Having previously posted about the controversy about Rabbi Dr. David Zvi Hoffmann's thesis Mar Samuel (and, really, his approach to his non-biblical and non-halakhic* studies of Judaism), I thought it worthwhile to quote a selection from David Ellenson's book Rabbi Esriel Hildesheimer and the Creation of a Modern Jewish Orthodoxy:
What, however, was the nature of Hoffmann's scholarship in his other major field of academic study, rabbinics, which Hirsch had labeled "heretical"? In examining this area of Hoffmann's academic work, it is clear that some of the same patterns evident in his biblical studies are present here, too. In nearly all of his works, the same, seemingly obligatory statements about the nature of authentic Jewish faith are found. In his rabbinic investigations, in contrast to his biblical studies, however, Hoffmann appears to be more of the contemporary academic. Throughout his works he cites the scholarship of Rappoport, Frankel, Geiger, and Graetz, sometimes approvingly, sometimes disapprovingly--but never, it seems, tendentiously. In this way, Hoffmann becomes one among several academic scholars involved in a community of research. In addition, Hoffmann often employs an approach to the field of rabbinic history which marks him as a practitioner of Religions-Wissenschaft in the broadest cultural sense, an approach that allowed him to consider the ways in which the surrounding culture of the ancient Near East may have influenced rabbinic civilization, something he would never have considered doing in his biblical studies. For example, in his Mar Samuel, Hoffmann points out that the rabbis were identified as Hachamim, "Weise." Then, in a footnote, he states, "One also designated the Savants of other peoples with the selfsame title." It was remarks such as this, along with his citation of "heretics" such as Graetz and Frankel, which undoubtedly aroused the ire of Orthodox colleagues like Hirsch and caused them to view at least this work of Hoffmann as kefirah, heresy.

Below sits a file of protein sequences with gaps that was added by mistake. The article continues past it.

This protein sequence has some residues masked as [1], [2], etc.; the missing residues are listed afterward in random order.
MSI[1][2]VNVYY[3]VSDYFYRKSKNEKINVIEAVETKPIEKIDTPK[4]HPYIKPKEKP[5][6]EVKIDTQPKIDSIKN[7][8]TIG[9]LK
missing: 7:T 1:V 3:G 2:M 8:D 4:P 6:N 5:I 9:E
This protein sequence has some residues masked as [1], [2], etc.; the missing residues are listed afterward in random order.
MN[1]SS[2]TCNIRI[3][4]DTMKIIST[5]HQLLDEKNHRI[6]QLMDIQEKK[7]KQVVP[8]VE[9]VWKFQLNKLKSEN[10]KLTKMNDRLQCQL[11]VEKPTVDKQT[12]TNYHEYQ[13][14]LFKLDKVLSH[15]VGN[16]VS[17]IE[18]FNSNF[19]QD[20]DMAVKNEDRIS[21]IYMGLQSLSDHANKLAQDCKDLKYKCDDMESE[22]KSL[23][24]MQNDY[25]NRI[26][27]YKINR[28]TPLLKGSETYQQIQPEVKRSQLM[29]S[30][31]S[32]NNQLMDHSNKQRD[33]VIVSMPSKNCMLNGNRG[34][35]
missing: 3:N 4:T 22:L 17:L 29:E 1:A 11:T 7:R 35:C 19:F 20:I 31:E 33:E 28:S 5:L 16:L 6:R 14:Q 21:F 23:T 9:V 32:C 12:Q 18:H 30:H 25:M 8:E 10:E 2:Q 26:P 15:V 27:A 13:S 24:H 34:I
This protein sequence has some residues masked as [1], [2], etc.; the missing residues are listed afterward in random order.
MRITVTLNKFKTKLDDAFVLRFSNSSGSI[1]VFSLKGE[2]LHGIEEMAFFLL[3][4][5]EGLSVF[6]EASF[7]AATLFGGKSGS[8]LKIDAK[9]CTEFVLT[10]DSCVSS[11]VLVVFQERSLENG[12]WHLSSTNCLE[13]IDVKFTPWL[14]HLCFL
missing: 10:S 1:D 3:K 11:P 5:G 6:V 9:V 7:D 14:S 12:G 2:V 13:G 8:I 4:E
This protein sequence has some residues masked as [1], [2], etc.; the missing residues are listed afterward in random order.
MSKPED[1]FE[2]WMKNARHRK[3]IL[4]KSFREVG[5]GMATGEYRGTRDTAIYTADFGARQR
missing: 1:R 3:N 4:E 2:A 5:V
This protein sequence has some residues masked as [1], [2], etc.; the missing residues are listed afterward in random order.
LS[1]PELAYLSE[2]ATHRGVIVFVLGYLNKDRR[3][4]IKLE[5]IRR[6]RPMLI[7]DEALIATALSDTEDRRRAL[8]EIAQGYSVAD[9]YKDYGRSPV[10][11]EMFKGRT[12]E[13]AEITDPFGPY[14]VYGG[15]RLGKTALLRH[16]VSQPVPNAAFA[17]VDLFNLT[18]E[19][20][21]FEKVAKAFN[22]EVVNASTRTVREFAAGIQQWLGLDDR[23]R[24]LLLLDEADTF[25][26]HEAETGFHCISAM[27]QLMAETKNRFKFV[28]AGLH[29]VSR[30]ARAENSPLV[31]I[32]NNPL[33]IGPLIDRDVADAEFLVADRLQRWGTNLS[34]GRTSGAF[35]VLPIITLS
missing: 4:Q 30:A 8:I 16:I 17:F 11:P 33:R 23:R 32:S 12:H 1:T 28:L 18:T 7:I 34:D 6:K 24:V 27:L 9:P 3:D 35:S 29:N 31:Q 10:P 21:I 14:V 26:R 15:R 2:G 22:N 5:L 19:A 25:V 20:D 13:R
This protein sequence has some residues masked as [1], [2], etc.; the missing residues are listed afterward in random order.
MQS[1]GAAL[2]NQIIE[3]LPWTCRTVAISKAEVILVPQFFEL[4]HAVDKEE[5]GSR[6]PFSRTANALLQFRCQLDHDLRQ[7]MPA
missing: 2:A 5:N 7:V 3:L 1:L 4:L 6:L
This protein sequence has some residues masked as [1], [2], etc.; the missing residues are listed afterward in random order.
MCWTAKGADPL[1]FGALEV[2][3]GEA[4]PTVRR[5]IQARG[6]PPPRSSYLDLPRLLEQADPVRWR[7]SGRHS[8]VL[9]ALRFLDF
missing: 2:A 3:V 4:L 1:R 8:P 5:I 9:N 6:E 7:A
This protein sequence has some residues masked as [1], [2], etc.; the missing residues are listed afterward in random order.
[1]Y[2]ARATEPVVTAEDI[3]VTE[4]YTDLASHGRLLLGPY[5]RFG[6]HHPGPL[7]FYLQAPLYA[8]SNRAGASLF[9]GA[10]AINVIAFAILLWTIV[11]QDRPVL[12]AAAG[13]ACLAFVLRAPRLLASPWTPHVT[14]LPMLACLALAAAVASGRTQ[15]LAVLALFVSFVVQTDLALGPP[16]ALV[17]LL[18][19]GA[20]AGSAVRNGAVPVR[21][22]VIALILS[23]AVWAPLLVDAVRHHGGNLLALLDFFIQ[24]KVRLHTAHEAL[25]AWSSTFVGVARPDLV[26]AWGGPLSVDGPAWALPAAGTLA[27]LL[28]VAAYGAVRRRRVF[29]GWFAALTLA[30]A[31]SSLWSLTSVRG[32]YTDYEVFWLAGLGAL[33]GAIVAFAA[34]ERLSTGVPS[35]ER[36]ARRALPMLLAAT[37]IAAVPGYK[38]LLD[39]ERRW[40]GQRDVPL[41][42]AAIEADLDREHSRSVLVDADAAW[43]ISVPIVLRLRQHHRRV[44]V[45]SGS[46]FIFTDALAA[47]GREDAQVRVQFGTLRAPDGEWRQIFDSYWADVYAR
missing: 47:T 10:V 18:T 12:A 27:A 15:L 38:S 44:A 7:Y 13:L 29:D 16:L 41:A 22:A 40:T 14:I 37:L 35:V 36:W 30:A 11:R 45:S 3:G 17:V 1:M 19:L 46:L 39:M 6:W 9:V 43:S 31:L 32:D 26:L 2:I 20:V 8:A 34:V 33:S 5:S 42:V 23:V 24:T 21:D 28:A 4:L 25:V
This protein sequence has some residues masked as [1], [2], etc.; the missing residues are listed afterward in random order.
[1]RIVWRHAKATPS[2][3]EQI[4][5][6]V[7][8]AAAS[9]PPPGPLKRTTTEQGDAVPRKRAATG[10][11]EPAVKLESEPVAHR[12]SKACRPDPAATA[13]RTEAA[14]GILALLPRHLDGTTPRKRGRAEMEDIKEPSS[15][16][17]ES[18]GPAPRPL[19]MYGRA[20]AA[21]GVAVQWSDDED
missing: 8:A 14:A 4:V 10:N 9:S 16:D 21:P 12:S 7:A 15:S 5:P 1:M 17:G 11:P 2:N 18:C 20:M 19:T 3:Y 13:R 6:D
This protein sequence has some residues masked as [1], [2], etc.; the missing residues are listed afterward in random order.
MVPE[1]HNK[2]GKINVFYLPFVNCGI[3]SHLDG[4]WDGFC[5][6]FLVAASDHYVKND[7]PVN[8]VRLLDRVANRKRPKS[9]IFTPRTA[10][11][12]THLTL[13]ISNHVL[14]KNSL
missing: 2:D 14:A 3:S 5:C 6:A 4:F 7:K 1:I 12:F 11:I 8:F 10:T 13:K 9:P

Hoffmann's writings on the evolution of the literary structures, forms, terminology, and modes of interpretation in both midrash and Mishnah would seemingly be even more dangerous to the foundations of Orthodox Jewish faith. Yet there is no question that Hoffmann did investigate these texts in a manner that makes it difficult to distinguish him from Frankel, Geiger, or other scholars of rabbinic literature. This does not mean that Hoffmann agreed with them either on particular points or specific theories. But Hoffmann was clearly involved in discourse with these men. Like Frankel Darkhe HaMishnah, Hoffmann First Mishna reveals that he saw development and variety in the different strata of mishnaic literature. His notion that there was a "First Mishna" before the destruction of the Second Temple and that there were disagreements among the later tannaim as to its form; his efforts to reconstruct and discover that form; his willingness to investigate the disparate strata which undergirded that form; as well as his work on the halakhic midrashim, all combine to reveal the seminal nature of his studies in the academic area of rabbinics. Proactive as opposed to reactive, his scholarship in this area is clearly distinct from his efforts in the discipline of Bible.
* I mean not relating to halakhah, rather than against halakhah!